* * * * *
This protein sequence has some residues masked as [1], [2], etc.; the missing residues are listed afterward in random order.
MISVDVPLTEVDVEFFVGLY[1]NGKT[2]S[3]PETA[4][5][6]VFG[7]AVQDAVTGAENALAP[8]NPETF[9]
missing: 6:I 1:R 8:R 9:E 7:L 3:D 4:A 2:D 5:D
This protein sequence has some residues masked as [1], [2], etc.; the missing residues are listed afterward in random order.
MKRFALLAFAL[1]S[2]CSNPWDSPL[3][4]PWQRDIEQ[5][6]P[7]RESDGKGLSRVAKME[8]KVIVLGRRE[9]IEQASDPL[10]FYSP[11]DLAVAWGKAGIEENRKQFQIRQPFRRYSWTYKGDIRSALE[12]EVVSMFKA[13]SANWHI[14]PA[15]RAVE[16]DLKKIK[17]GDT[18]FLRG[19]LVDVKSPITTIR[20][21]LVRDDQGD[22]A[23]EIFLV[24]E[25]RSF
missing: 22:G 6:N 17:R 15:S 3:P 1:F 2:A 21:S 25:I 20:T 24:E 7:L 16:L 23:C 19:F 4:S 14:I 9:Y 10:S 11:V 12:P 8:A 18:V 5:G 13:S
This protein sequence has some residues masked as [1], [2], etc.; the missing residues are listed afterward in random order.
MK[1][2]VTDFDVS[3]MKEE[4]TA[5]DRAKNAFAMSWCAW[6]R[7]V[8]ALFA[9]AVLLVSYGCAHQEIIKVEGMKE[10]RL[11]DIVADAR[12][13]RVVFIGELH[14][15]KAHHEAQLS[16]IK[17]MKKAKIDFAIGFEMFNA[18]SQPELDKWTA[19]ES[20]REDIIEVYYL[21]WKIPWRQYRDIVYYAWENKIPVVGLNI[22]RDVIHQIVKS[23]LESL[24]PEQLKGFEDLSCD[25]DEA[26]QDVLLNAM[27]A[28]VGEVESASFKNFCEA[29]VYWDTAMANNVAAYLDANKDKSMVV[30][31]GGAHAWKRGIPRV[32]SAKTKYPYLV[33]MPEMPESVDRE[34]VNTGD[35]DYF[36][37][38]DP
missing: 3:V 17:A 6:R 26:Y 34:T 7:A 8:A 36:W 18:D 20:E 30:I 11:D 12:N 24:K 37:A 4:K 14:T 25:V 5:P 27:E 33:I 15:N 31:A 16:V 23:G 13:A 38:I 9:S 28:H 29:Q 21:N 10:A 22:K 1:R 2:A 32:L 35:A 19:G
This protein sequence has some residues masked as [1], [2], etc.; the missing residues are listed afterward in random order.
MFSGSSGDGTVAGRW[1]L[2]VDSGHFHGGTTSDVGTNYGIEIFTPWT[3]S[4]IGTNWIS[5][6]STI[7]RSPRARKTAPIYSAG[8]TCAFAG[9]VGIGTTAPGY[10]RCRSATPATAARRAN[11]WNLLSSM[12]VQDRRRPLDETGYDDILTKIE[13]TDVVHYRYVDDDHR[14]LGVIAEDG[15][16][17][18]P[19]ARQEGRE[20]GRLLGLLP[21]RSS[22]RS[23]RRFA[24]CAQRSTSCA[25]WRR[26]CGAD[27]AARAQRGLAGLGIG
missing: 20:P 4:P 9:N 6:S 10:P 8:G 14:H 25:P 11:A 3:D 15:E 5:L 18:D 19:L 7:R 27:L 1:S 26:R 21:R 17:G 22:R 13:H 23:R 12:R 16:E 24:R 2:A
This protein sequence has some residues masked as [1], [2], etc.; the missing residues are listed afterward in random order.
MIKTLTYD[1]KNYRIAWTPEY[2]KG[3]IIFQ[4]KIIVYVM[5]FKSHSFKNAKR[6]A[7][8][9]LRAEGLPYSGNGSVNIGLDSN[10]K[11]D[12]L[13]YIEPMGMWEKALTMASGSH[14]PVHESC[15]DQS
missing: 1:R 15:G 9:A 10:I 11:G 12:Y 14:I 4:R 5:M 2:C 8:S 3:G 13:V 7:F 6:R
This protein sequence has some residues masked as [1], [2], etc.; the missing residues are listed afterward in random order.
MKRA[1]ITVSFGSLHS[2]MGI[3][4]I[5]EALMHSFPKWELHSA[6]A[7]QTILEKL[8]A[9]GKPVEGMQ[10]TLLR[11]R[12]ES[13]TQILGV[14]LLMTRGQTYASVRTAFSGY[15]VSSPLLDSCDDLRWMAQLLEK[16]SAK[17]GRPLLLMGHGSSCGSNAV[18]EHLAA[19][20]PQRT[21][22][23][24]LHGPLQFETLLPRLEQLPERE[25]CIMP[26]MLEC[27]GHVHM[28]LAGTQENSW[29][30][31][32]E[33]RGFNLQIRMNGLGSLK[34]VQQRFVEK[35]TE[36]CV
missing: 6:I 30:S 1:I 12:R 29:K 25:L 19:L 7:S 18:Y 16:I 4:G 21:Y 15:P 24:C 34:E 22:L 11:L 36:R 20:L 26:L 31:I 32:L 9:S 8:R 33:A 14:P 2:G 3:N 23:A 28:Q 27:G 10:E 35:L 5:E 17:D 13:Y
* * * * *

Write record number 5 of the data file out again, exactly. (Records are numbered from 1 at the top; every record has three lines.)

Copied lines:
This protein sequence has some residues masked as [1], [2], etc.; the missing residues are listed afterward in random order.
MIKTLTYD[1]KNYRIAWTPEY[2]KG[3]IIFQ[4]KIIVYVM[5]FKSHSFKNAKR[6]A[7][8][9]LRAEGLPYSGNGSVNIGLDSN[10]K[11]D[12]L[13]YIEPMGMWEKALTMASGSH[14]PVHESC[15]DQS
missing: 1:R 15:G 9:A 10:I 11:G 12:Y 14:I 4:R 5:M 2:C 8:S 3:G 13:V 7:F 6:R